The inspection may be carried out on plants or plant materials arriving from the EU and are either:
a) being delivered to a yard/compound
b) going direct to a UK site and being planted at this same site
The phytosanitary certificate issued in the EU can accompany the consignment to this 'place of destination' without a UK Plant Passport being required, providing the place of destination is registered using this form and emailed to the Animal and Plant Health Agency (APHA) at this address.
Movement of materials in this way is subject to pre-notification via an internet-based Defra tool called 'Procedure for Electronic Application for Certificates' (PEACH).
- By air and roll-on-roll-off freight; at least 4 working hours before the consignment lands arrives in GB
- All other freight; at least 1 working day before the consignment arrives in GB
APHA inspectors will aim to inspect consignments within 4 working hours of the inspection ready time provided by the importer in their pre-notification. APHA can carry out inspections of consignments at registered PoDs 7 days a week, from 7am to 7pm. Where this is not possible the goods should be held over to the following day for the inspection and clearance of goods to be completed.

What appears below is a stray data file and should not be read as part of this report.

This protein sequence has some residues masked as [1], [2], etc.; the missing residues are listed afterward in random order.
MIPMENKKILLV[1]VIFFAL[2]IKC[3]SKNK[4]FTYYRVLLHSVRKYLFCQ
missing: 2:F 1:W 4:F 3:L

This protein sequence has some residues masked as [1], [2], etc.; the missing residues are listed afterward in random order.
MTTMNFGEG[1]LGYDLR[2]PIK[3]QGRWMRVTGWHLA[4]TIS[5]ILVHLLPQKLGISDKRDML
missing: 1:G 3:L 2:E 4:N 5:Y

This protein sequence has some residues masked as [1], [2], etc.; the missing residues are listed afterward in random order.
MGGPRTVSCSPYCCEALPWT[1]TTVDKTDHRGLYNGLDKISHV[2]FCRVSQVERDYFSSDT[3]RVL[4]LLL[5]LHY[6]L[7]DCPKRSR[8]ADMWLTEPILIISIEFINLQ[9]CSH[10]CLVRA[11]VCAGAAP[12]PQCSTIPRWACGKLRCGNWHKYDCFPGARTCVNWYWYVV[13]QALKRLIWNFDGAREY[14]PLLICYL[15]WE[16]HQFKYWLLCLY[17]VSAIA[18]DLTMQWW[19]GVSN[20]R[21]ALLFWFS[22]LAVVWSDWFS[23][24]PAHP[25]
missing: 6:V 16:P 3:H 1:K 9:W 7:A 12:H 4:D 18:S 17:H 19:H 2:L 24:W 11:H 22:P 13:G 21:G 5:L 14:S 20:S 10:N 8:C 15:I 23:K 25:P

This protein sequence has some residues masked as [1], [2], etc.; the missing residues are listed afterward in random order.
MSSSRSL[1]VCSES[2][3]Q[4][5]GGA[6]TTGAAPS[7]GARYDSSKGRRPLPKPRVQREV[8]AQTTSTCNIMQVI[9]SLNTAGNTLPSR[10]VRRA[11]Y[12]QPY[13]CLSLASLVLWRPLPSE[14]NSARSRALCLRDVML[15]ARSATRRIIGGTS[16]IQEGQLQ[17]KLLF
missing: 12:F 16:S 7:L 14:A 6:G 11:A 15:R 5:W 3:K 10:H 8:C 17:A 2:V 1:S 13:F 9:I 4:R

Whilst importers can only register a PoD in their own name if they have ownership of that site, it is likely that importers may wish to send some consignments to addresses which belong to their client or customer. In this situation, importers and PoD must confirm their business relationship to ensure their accounts are linked in PEACH and valid applications can be completed. This can be completed via email to the PoD registration email address: PODRegistrations@apha.gov.uk
It is suggested the following text is used: As importer X – name and full address, I require to be linked with PoD Y – name and full addess, in the PEACH system.